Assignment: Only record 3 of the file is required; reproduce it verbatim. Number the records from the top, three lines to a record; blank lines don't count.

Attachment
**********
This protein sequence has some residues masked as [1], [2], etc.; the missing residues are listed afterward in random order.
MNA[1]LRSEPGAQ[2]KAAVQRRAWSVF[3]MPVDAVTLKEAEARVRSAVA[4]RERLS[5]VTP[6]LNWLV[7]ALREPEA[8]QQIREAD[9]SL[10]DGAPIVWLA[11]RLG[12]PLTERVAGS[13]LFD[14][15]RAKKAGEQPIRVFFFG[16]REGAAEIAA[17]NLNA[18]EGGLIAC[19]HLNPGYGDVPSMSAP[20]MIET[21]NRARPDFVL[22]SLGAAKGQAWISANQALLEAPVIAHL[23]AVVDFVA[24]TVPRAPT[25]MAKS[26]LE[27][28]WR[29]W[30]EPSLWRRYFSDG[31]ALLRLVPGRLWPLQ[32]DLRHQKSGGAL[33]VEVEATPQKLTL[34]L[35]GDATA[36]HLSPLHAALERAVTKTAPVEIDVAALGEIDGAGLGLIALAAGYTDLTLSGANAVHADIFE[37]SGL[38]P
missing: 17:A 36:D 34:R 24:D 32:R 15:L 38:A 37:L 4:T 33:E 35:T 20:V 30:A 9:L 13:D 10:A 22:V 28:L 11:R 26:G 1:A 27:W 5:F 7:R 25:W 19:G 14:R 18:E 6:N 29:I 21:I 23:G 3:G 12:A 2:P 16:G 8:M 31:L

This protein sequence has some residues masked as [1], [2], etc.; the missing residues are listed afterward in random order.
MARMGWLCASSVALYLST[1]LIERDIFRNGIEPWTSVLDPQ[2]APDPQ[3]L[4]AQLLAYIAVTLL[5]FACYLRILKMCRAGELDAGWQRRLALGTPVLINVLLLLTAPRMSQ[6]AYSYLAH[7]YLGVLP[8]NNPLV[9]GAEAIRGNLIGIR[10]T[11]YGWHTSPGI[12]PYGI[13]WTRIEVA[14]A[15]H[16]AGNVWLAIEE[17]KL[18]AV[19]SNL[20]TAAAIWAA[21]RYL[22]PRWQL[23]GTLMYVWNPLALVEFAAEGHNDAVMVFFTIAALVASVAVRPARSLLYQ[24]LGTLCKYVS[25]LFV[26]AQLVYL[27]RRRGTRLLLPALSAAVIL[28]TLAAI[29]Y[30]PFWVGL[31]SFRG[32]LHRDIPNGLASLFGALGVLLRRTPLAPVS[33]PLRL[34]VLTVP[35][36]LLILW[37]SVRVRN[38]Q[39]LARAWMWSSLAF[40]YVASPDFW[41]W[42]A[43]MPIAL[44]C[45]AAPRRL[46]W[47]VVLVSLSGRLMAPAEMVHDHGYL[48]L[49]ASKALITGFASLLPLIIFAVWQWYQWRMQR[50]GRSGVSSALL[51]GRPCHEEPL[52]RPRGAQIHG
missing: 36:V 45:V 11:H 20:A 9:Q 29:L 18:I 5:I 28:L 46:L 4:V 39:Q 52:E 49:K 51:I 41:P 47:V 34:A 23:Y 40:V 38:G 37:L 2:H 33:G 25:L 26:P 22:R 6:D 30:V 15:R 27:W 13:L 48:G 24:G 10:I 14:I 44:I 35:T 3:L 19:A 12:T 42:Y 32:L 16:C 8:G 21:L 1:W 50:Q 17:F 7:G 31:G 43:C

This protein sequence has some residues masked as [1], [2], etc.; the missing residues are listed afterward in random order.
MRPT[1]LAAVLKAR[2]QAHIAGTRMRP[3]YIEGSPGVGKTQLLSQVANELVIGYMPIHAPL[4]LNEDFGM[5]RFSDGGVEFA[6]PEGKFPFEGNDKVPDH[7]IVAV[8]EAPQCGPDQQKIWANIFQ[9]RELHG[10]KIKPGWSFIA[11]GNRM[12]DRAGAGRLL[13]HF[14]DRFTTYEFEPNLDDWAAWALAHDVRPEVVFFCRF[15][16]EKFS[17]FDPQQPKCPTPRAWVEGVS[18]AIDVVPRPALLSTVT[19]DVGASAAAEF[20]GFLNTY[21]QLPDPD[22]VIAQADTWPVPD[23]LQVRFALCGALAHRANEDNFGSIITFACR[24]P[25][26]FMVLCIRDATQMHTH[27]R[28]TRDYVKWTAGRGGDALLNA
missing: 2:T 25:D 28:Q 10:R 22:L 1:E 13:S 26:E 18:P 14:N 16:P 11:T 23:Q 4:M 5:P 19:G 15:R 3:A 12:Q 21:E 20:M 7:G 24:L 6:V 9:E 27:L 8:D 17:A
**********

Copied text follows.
This protein sequence has some residues masked as [1], [2], etc.; the missing residues are listed afterward in random order.
MRPT[1]LAAVLKAR[2]QAHIAGTRMRP[3]YIEGSPGVGKTQLLSQVANELVIGYMPIHAPL[4]LNEDFGM[5]RFSDGGVEFA[6]PEGKFPFEGNDKVPDH[7]IVAV[8]EAPQCGPDQQKIWANIFQ[9]RELHG[10]KIKPGWSFIA[11]GNRM[12]DRAGAGRLL[13]HF[14]DRFTTYEFEPNLDDWAAWALAHDVRPEVVFFCRF[15][16]EKFS[17]FDPQQPKCPTPRAWVEGVS[18]AIDVVPRPALLSTVT[19]DVGASAAAEF[20]GFLNTY[21]QLPDPD[22]VIAQADTWPVPD[23]LQVRFALCGALAHRANEDNFGSIITFACR[24]P[25][26]FMVLCIRDATQMHTH[27]R[28]TRDYVKWTAGRGGDALLNA
missing: 2:T 25:D 28:Q 10:R 22:L 1:E 13:S 26:E 18:P 14:N 16:P 11:T 23:Q 4:M 5:P 19:G 15:R 3:A 12:Q 21:E 20:M 7:G 24:L 6:V 9:E 27:L 8:D 17:A